The Soviet writer Andrei Platonov (1899-1951) belongs to a Russian philosophical tradition that includes such figures as Vladimir Solov'ev, Mikhail Bakhtin and Boris Pasternak. This 1992 study investigates the interrelation of themes, imagery and the use of language in his prose. Thomas Seifrid shows how Platonov was particularly influenced by Russian utopian thought of the late nineteenth and early twentieth centuries, and how his world view was also shaped by its implicit dialogue with the 'official' Soviet philosophy of Marxism-Leninism, and later with Stalinist utopianism. He discusses how in Platonov's masterpieces of the late 1920s and early 1930s linguistic parody comes together with existential angst and dystopian doubts about the course of Soviet history. The study concludes with consideration of the works Platonov wrote from 1934 to 1951, in the age of socialist realism. In these, he manoeuvred to preserve some of the essentials of his earlier world view and verbal manner while fusing them to the literary formulae that were expected of him.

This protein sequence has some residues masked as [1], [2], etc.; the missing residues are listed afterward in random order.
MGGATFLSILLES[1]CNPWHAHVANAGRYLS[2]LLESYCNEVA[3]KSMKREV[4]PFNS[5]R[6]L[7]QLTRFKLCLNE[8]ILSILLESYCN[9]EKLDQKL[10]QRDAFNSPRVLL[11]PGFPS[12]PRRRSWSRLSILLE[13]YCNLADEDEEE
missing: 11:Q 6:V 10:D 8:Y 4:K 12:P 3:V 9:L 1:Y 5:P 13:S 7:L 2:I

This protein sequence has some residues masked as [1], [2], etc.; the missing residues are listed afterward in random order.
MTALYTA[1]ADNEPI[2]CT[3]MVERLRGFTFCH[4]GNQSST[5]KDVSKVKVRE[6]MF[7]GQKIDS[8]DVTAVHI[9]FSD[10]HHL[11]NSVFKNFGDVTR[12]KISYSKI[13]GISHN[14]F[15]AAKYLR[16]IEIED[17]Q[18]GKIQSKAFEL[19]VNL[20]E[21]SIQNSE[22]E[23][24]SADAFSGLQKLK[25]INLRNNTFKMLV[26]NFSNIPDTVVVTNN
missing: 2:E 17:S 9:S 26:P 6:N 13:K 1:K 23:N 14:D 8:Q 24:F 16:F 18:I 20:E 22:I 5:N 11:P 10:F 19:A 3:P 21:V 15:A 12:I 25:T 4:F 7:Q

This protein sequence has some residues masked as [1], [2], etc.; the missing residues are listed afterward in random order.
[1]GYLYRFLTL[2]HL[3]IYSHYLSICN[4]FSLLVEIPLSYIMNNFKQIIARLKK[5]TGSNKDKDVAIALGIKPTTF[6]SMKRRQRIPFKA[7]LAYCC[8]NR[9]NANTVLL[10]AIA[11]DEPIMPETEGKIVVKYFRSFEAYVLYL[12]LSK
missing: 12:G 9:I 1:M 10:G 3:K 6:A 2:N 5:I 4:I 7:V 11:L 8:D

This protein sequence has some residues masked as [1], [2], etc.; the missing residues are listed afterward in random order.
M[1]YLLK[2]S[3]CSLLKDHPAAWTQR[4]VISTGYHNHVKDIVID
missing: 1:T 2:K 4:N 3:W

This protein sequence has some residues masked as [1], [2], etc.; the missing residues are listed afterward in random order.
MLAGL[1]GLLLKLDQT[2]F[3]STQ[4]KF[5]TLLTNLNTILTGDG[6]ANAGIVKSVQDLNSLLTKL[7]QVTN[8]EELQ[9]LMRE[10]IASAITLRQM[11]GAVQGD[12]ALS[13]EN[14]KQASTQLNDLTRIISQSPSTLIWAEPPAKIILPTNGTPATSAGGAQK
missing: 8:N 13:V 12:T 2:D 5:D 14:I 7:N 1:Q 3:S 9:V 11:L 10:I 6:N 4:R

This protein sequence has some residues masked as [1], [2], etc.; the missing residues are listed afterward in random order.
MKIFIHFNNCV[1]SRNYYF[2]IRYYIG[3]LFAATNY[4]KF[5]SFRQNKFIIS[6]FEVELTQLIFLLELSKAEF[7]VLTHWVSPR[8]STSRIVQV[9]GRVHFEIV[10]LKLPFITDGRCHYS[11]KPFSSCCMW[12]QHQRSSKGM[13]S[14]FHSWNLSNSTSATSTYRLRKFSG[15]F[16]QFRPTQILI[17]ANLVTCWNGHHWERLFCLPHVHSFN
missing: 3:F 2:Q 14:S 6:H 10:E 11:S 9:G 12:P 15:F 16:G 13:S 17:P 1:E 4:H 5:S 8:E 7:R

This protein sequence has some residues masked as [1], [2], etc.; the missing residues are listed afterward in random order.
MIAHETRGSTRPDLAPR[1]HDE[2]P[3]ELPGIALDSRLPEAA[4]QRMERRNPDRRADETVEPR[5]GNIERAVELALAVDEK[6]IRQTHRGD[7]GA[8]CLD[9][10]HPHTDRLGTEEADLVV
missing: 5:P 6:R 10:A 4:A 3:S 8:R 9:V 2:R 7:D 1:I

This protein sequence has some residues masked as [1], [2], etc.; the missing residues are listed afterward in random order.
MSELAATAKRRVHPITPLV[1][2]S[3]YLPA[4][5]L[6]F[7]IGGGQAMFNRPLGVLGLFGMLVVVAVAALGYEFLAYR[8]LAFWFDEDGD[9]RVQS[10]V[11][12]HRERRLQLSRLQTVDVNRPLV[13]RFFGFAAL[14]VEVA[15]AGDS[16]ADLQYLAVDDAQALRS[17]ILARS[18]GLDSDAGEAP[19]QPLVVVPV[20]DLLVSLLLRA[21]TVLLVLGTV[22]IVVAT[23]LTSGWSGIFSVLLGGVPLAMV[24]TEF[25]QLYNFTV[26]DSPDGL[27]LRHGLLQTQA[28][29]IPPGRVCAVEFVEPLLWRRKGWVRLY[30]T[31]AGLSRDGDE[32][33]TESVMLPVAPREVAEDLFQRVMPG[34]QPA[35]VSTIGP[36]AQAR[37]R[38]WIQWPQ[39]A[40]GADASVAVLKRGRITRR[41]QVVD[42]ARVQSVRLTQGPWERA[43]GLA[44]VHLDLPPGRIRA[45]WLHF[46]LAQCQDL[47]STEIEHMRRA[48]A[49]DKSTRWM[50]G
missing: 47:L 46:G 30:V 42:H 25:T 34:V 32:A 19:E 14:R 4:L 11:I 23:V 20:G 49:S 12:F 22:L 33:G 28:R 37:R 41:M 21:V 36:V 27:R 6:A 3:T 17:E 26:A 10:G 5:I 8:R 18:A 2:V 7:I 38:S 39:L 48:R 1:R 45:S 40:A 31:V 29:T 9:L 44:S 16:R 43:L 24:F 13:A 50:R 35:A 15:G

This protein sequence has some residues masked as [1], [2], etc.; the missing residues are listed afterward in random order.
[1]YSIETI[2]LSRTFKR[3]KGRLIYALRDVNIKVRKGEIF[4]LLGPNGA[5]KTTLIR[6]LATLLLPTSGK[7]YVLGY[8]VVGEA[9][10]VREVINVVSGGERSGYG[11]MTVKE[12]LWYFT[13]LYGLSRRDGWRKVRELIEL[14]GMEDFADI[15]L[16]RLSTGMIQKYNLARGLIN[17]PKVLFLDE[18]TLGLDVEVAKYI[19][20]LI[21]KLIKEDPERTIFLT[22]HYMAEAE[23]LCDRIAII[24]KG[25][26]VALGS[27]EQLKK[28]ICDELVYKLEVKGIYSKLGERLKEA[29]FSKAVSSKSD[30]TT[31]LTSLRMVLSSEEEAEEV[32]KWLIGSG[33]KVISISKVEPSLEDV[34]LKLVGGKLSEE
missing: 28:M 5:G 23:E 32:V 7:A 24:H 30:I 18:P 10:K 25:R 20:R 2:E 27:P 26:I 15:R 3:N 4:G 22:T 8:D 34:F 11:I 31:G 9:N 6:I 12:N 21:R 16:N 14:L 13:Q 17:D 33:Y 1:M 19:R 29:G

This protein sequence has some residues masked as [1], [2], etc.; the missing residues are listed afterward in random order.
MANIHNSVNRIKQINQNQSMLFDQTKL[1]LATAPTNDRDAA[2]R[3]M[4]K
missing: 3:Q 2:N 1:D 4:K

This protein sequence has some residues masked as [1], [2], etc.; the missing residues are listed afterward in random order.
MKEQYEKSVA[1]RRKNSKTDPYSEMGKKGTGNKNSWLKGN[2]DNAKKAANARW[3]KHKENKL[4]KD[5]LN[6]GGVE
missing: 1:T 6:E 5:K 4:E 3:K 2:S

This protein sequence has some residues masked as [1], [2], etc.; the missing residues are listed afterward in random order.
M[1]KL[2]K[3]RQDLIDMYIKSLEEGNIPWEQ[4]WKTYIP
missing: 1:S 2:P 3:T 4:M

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(216mm x 138mm x 17mm)
Cambridge University Press
Publisher: Cambridge University Press
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